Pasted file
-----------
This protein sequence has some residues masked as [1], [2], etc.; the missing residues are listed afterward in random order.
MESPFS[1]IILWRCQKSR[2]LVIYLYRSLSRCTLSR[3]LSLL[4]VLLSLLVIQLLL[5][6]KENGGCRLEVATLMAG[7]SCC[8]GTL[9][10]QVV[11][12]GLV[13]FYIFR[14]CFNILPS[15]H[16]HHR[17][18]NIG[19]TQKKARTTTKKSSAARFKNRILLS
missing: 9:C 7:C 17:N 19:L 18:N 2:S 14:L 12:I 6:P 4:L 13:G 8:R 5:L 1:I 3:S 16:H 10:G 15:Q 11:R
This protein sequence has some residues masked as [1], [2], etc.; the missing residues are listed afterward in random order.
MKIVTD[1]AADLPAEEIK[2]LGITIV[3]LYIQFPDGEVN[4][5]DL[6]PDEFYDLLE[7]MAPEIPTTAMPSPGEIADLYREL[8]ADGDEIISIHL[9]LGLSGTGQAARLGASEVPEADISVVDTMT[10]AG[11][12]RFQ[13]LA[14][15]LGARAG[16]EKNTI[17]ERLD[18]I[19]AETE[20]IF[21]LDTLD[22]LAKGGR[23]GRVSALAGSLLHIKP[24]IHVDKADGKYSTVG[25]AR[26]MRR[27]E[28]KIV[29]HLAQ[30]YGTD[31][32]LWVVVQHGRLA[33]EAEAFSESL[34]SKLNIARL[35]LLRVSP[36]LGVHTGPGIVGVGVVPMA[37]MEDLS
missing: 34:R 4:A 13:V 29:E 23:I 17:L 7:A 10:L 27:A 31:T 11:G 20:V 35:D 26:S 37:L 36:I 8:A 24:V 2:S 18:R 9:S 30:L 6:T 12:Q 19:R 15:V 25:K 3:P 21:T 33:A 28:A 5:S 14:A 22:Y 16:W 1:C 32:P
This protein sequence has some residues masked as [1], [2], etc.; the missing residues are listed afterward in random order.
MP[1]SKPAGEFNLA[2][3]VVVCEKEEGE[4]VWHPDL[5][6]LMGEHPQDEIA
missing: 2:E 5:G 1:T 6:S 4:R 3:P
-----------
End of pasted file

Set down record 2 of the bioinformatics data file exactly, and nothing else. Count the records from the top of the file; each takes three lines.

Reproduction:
This protein sequence has some residues masked as [1], [2], etc.; the missing residues are listed afterward in random order.
MKIVTD[1]AADLPAEEIK[2]LGITIV[3]LYIQFPDGEVN[4][5]DL[6]PDEFYDLLE[7]MAPEIPTTAMPSPGEIADLYREL[8]ADGDEIISIHL[9]LGLSGTGQAARLGASEVPEADISVVDTMT[10]AG[11][12]RFQ[13]LA[14][15]LGARAG[16]EKNTI[17]ERLD[18]I[19]AETE[20]IF[21]LDTLD[22]LAKGGR[23]GRVSALAGSLLHIKP[24]IHVDKADGKYSTVG[25]AR[26]MRR[27]E[28]KIV[29]HLAQ[30]YGTD[31][32]LWVVVQHGRLA[33]EAEAFSESL[34]SKLNIARL[35]LLRVSP[36]LGVHTGPGIVGVGVVPMA[37]MEDLS
missing: 34:R 4:A 13:V 29:E 23:I 17:L 7:A 10:L 27:A 31:T 11:G 20:V 35:D 26:S 37:L 36:I 8:A 24:V 2:S 18:R 9:S 30:L 6:T 12:Q 19:R 15:V 25:K 3:P 21:T 33:A 28:A 5:S 14:A 22:Y 16:W 1:C 32:P